*This is part of Ask Unfundamentalist Parenting series where I answer real life parenting dilemmas. You can submit questions to firstname.lastname@example.org*
Tanya asks Unfundamentalist Parenting:
My 13 year old daughter wants to attend her church’s summer youth trip this year. I am not opposed to her exploring her faith journey with her peer group of friends – however this trip is to the beach, and one of the requirements is that all girls are to wear shorts over their one-piece swimsuit. I am vehemently opposed to this expectation and have expressed this to my daughter. Is this something I should challenge with the church leadership? Or let go? My husband says we shouldn’t encourage her to defy the rule which would cause her to stand out. But I do NOT want to just go along with something that I feel perpetuates a system of oppression. She assures me she doesn’t care. But I feel like I am doing her a disservice by letting her comply. Please advise. I am so discouraged.
My first reaction is the same as yours—angry, indignant, and then discouraged. And that is because we know patriarchy is alive and well and it has inevitably encroached upon your daughter in the form of modesty rules, enforced through a religious institution. It’s infuriating and unacceptable for those of us who demand equality for our daughters.
But first, let’s regroup a little bit and consider our strategies for both long term and short term gain. The long game is to fight against entrenched patriarchy, the battle is this specific, immediate situation with your daughter’s church youth group.
If you challenge church leadership by demanding they change the rules so every girl can wear whatever beachwear they are comfortable in, and they comply, it would be a tremendous gain both in the short term and the long term. A win against patriarchy in this battle and a stride towards equality overall.
Realistically speaking however, this may not happen. Because what we know about institutions of power is that it will squash every voice of resistance and will not easily die without decades, even centuries, of costly revolution. So, if you decide to go the route of challenging church leadership–be prepared, both for yourself and your daughter, for the very real possibility of losing this battle.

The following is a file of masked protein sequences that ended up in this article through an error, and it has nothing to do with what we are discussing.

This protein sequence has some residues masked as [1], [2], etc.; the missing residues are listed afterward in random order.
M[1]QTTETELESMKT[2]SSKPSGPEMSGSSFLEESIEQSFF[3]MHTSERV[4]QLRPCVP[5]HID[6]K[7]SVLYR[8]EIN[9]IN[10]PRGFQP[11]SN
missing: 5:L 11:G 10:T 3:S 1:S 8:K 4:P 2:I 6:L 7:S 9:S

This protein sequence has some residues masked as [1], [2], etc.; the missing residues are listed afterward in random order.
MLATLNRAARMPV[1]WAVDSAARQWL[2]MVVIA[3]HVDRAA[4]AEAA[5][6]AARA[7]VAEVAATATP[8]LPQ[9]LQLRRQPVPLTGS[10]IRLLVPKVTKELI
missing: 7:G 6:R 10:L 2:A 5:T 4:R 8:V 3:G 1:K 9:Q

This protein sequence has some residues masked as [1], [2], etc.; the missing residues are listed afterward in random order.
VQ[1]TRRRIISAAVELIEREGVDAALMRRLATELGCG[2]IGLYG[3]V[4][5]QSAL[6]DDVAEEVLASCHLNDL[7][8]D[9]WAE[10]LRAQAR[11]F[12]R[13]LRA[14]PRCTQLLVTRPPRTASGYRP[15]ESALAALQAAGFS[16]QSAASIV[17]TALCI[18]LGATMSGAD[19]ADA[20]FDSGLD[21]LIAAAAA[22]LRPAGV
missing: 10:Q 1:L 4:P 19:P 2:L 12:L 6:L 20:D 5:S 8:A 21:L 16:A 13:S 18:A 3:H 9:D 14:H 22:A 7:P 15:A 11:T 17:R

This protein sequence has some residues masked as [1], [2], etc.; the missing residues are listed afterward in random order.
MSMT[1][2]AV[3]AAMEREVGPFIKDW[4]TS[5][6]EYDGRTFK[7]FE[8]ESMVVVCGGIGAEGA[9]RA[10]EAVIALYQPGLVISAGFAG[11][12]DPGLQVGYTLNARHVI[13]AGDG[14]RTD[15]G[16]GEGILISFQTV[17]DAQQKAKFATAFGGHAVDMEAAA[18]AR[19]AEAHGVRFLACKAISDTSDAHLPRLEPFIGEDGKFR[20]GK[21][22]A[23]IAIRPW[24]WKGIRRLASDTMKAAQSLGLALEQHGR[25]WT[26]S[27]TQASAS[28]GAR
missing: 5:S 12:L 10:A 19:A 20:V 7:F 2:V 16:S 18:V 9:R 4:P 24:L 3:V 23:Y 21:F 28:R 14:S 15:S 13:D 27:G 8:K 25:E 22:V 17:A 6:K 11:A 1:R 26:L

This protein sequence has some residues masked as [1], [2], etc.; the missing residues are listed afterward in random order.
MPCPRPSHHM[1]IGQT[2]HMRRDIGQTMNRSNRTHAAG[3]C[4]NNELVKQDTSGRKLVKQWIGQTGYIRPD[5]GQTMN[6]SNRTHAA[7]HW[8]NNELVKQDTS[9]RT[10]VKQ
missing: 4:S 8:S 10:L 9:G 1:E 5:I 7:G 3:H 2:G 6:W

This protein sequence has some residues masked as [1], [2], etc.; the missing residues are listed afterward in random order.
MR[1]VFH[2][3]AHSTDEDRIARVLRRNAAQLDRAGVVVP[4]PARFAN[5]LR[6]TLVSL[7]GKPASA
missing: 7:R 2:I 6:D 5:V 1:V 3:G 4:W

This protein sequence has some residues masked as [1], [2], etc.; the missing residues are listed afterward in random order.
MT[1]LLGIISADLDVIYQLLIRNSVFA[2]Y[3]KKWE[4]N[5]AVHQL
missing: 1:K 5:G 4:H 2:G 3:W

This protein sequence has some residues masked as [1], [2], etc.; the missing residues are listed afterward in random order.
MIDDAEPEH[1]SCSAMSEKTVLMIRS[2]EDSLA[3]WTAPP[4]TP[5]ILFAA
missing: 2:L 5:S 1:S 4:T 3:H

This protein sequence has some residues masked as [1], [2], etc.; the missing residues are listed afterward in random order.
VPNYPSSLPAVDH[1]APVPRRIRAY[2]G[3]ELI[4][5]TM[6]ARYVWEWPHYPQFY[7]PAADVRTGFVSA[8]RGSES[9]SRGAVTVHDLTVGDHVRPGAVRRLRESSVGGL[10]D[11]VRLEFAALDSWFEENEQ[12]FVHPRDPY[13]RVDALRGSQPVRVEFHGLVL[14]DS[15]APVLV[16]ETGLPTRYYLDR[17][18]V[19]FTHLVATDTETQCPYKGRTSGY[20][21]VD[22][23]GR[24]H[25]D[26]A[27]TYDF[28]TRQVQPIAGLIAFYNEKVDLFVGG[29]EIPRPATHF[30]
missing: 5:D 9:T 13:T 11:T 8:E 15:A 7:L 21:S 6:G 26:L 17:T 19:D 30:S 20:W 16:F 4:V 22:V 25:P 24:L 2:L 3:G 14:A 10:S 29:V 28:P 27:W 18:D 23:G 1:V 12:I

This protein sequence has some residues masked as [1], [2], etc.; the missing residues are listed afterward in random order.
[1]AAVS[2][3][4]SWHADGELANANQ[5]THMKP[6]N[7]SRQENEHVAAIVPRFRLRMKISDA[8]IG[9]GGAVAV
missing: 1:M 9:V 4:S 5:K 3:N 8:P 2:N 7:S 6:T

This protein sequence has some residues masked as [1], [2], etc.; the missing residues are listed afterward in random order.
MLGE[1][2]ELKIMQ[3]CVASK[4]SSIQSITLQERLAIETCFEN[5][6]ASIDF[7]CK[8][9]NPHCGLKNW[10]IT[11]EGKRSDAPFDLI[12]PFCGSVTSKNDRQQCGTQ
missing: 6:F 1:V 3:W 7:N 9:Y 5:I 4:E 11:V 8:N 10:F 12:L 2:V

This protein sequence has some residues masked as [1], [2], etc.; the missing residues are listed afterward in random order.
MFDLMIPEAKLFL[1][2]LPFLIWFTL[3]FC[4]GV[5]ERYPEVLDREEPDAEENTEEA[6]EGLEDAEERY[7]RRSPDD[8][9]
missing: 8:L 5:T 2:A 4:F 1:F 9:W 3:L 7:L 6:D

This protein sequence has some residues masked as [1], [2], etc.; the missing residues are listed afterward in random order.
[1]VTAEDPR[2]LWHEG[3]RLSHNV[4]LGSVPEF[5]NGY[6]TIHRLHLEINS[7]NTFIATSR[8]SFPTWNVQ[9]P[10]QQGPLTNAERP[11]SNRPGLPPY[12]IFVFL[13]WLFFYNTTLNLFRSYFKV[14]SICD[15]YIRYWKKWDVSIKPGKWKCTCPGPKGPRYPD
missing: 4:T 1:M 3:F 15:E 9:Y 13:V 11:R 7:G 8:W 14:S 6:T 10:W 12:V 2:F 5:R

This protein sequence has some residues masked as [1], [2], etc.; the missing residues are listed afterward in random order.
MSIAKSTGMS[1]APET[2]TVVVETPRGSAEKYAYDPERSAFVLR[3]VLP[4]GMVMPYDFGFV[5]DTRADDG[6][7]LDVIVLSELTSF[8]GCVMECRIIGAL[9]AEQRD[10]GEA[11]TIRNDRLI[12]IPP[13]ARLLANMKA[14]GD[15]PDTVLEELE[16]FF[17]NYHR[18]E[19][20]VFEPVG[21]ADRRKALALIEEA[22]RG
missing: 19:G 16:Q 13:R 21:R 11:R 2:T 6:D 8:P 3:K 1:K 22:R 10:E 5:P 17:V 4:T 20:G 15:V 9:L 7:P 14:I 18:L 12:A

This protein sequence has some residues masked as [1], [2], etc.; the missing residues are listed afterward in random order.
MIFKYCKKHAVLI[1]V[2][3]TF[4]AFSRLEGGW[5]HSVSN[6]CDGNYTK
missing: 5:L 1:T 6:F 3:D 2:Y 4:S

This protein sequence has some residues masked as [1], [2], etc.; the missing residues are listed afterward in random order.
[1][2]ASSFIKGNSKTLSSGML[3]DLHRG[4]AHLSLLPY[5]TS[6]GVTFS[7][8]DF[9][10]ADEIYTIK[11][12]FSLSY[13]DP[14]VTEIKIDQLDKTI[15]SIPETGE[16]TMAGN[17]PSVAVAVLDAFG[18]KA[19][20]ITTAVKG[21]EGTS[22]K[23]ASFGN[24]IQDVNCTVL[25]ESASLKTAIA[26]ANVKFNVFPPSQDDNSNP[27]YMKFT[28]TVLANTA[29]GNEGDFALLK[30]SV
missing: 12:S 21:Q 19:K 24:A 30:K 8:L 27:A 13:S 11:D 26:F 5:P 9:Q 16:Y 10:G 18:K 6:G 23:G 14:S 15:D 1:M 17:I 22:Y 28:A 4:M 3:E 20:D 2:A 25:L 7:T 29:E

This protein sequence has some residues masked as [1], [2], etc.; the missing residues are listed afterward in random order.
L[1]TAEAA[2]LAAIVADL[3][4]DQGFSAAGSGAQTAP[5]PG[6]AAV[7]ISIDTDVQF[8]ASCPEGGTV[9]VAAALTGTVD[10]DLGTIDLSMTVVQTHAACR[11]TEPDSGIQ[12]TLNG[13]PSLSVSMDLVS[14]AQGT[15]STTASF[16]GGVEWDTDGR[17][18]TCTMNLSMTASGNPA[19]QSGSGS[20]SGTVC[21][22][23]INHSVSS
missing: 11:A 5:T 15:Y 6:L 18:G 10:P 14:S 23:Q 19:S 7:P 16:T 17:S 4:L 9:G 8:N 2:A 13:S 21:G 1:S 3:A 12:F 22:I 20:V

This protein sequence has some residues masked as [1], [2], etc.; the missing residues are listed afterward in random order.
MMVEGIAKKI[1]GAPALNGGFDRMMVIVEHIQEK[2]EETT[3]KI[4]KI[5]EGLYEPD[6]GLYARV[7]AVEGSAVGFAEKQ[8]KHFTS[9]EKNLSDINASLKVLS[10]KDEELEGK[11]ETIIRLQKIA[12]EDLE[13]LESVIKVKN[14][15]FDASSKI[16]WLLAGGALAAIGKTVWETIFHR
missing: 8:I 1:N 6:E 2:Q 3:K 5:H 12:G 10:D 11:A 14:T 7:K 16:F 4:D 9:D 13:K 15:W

But this is where the bad news ends and the good news begins. You and your daughter may lose this fight but you have already won in significant ways. The insidious nature of patriarchy is such that it plants lies within the hearts and souls of women and girls so that we actually believe our worth is less than men–that our bodies are objects to be consumed and therefore need to be covered up, and that we can’t discern for ourselves how to dress.
And you, fierce mama, have already exposed that lie and refused to acquiesce. Before your daughter has had a chance to internalize those subtle but toxic ideas, you’ve helped her see the deceit for what it is.
One important thing to remember in our fight against patriarchy is that we cannot resist alone. Together, we’ll go much farther, as an African proverb wisely reminds us. And unfundamentalist parenting is about empowering our children and partnering alongside them to live justly in our world.
Therefore, it is vital to shift our attention to the role your thirteen year old daughter plays in this story. The long term goal is to ultimately empower and partner with her to resist patriarchy, but the first step to raising a feminist is to give her autonomy to make choices that impact her own life.
You say, “I am vehemently opposed…and have expressed this to my daughter… She assures me she doesn’t care.” I assume this means she is willing to wear the shorts over her swimsuit and still attend the beach trip to have a good time with her friends. She has made her decision according to her desires.
I am concerned if you go against your daughter’s wishes and confront church leadership, that you may be sacrificing the long term gain of boosting your daughter’s autonomy. Not to mention the blow to her spirit should the results of the confrontation not turn out in your favor.
This is not to say if she decides she is ready to confront leadership, that you don’t throw yourself 100% in support of her decision to do so, even if the possibility of setback is real. But the key difference in this scenario is that it would be initiated by your daughter. Her life. Her choices. Her resistance.
You see, even if this church changes their mind, there will be other churches that continue this oppression of young women and girls. And if not other churches, other organizations, institutions, and systems of patriarchal power. We can expend all our energies whacking moles and winning small battles, but better to invest in the surefire strategy of smashing patriarchy: letting our girls thrive in all of their God-given beauty and resilience.
If your girl knows how much she is valued, from the deepest parts of her soul to every inch of her body, it won’t matter what oppressive institutions try to cover up, her light will still shine.
If she cultivates her character of strength, courage, vulnerability, and kindness; no force on this earth can keep that suppressed, she will still rise.
If she listens to her own heart and holds tightly to the truth against the lies of hate, no one will be able to silence her, she will still speak.
Just as you have learned to do so. You’ve spoken your truth over her. You are her number one line of defense against the ridiculous, sexist modesty standards.
Regardless of your decision, I end this piece feeling hopeful knowing you exist and are raising your daughter so fiercely and thoughtfully.
Cindy Brandt for Unfundamentalist Parenting
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